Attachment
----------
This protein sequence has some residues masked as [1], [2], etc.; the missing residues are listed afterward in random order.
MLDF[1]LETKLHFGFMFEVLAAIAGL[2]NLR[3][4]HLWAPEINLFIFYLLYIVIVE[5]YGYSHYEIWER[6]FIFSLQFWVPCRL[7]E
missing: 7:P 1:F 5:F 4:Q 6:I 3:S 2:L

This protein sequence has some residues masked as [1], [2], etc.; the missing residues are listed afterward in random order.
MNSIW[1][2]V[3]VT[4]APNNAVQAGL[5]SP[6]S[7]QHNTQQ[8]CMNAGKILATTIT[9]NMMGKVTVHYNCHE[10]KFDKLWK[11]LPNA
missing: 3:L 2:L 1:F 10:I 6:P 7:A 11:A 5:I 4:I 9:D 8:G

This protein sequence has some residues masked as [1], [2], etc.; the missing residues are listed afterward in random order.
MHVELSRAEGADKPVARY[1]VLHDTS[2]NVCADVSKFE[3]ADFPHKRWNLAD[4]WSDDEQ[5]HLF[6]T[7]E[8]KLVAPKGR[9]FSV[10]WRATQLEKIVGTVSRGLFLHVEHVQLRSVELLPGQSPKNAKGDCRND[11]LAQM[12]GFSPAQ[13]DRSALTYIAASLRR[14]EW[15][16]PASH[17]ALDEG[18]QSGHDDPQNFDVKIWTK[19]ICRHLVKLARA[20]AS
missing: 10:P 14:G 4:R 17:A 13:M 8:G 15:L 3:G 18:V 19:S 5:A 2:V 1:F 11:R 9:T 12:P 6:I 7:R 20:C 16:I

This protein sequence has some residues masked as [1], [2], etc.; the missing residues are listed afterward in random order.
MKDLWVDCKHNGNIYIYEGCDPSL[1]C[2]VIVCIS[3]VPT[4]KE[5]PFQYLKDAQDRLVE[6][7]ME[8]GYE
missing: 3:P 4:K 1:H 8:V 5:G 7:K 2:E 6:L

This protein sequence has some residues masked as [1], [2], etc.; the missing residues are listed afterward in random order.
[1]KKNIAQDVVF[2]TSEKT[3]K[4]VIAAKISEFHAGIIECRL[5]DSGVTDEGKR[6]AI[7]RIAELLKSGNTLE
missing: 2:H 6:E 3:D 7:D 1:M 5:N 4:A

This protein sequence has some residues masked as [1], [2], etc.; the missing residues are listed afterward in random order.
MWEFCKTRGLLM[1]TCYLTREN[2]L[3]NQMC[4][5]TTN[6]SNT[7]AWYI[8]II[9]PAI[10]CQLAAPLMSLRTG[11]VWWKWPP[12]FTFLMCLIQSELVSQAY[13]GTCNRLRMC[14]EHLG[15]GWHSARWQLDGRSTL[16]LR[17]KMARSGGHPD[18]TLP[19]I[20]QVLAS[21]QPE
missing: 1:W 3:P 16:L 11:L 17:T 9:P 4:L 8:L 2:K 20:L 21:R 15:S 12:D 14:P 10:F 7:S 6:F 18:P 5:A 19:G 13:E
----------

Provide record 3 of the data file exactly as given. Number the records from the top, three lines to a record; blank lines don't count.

This protein sequence has some residues masked as [1], [2], etc.; the missing residues are listed afterward in random order.
MHVELSRAEGADKPVARY[1]VLHDTS[2]NVCADVSKFE[3]ADFPHKRWNLAD[4]WSDDEQ[5]HLF[6]T[7]E[8]KLVAPKGR[9]FSV[10]WRATQLEKIVGTVSRGLFLHVEHVQLRSVELLPGQSPKNAKGDCRND[11]LAQM[12]GFSPAQ[13]DRSALTYIAASLRR[14]EW[15][16]PASH[17]ALDEG[18]QSGHDDPQNFDVKIWTK[19]ICRHLVKLARA[20]AS
missing: 10:P 14:G 4:R 17:A 13:M 8:G 15:L 3:G 18:V 19:S 5:A 2:V 1:F 11:R 9:T 12:P 6:I 7:R 20:C 16:I